I wake up and it’s about 5:15 am and despite how exhausted I am, I have barely slept. I have been waking up every few hours, listening to the monkeys and dogs fight over scraps outside. I decide that perhaps if I get up and go down to the Ghats for the morning prayers, I have a good chance at remembering why I am here. I pack up my camera bag and get dressed and head downstairs as the light begins to show through the windows. The doors are locked. Nobody is awake and I faintly remember that I need to use a back door to get out for sunrise, but I can’t find anyone awake and so I go back to me bedroom and wait a while – staring, in absolute hatred, at the pile of things in my room. I am going to have to send a box home and give away a few things just as soon as I can. So now, I am locked up here in my little tower until the woman of the house gets up and decides to let me out. I have so much I still need to figure out. Lets hope, that this is the first and last blog post about all of this, and from here on out, I can write about the magic of it all. I still haven’t even eaten a meal since I’ve arrived in India, oh, except for the fried egg on toast at the hotel in Delhi, was it, yesterday morning? I think I need to eat.

             Through all of this, I hope you can sense my lightheartedness. I know that this is only a moment, and that its all going to get easier and more familiar. Now, I'm going to go get some breakfast and maybe even take a picture or two.

           

           

7 comments:

  1. Dawn,
    Often the journey you plan is not the one you get, however I do believe this trip is already helping you find what you are looking for. The light-heartedness and honesty does come through in your post. Continue to reassure yourself because you are strong and deep inside your need to find answers to questions will settle your restless soul. Keep your spirit and rely on your intuition. Blessings on a safe and fulfilling journey.

    tc

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  2. What a great read! Thanks, I needed that!
    Well, I am so glad we did that the first time together! I remember how hard it was. I remember the cabby letting us out and there being streets in all directions. Packed streets. And I was going to have to do it myself originally but then you surprised me in Delhi and saved me!!! Thank you!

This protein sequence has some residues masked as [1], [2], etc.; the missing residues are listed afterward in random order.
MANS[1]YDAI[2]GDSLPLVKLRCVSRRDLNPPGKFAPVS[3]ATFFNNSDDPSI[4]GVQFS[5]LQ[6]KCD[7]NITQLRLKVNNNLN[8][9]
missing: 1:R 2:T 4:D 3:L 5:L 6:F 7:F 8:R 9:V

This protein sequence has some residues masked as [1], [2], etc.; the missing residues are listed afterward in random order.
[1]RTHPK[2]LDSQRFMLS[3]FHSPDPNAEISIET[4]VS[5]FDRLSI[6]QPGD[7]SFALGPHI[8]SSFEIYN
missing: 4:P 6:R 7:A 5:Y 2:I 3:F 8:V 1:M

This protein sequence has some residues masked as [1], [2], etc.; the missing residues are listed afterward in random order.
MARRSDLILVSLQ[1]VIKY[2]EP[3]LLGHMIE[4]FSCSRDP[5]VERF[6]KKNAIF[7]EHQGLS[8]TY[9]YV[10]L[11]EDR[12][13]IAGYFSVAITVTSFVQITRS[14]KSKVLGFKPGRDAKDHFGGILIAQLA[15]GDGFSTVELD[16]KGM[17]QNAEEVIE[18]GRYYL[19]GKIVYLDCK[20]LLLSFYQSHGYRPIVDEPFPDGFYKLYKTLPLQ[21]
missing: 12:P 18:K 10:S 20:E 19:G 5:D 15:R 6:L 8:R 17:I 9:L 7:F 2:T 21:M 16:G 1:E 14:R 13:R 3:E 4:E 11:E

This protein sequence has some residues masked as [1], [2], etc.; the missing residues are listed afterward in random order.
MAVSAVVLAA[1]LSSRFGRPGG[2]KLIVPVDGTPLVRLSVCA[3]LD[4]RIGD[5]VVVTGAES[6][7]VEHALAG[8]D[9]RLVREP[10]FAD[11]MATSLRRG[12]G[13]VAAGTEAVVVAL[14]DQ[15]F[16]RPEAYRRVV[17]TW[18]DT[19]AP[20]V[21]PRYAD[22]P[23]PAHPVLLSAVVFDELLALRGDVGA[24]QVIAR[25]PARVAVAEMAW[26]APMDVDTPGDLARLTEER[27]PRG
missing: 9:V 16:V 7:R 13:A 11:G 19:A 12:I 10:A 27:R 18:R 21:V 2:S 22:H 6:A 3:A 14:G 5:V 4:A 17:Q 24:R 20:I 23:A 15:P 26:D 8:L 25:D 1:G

Does your room look out towards the ghats? Do you remember the one we had? And the house does have filtered water - ask someone if it is well filtered before drinking it. Well by now you will have met some of the people at the house and gone out on to the streets and probably you are doing much better. I hope so.
    I remember that back door. It goes straight to the lane to the ghats. Blessings honey! Go easy on yourself... I can see that you still have your wits about you, even in a desperate, tired state! Good job! I love you! Bodhi and I went to the dog park after swimming this morning. I'm really enjoying him! He's fine! XOXOXOXOXOXO

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  3. Giving up attachment. When I was in India I had a new pair of Tiva sandles I didnt like and was tired of lugging them around. So off I went to find a tall Indian to give them too. This seemed easy enough, but for one there aren't many tall Indian men and two it is impolite to look at people's feet. I finally found a Sadu who sold coconuts on the side of the road. After much talking hand jester ing head wobbling and bowing, be tried them on and they fit perfect. I leafy quite pleased with myself. the next day while down the same road, I noticed another Sadu in my friends spot. So I stopped and asked where the other Sadu was. he explain that he had got a message from god and it was time for him to start walking again and left that morning for the desert. You never know what our excess baggage might bring. Blessing dear one.

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  4. Oh Dawn, I feel you sister! You picked a very auspicious time to travel during this very intense mercury retrograde. This is also the year of the snake which is all about death and rebirth. Shedding old skins, growing new ones... If nothing else, you can embrace this journey and all of it's trials and tribulations as an epic adventure that will surely be life changing... I am so inspired by your courage, strength and commitment to seek the lessons & gifts in your experience. Something I always remember to tell myself in moments of struggle or fear that helps me in difficult times is this, "what you resist, will persist. Freedom (and miracles) come when you surrender to the resistance and embrace all that is... then everything becomes perfect, and as it should be." Journaling is good therapy too. Keep writing! I would love to share in your experience more. Thank you! I love you!

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  5. Im with you beautiful goddess sister-daughter...You are the "itness" of it. This story is already Epic! and it's only just begun. I love the authenticity of your writing! I love that you can just get down and blast the truth of the moment, " I hate the person who wrote the directions!" You blow my mind with your courage and sense of adventure. I am praying every day that your guardian angels get the support that they need to keep up with you. Ride em Cowgirl!

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  6. Thanks for all of your thoughtful comments and for reading. I love having people to share my experience with and writing is so fun for me. Michael, great story!!!!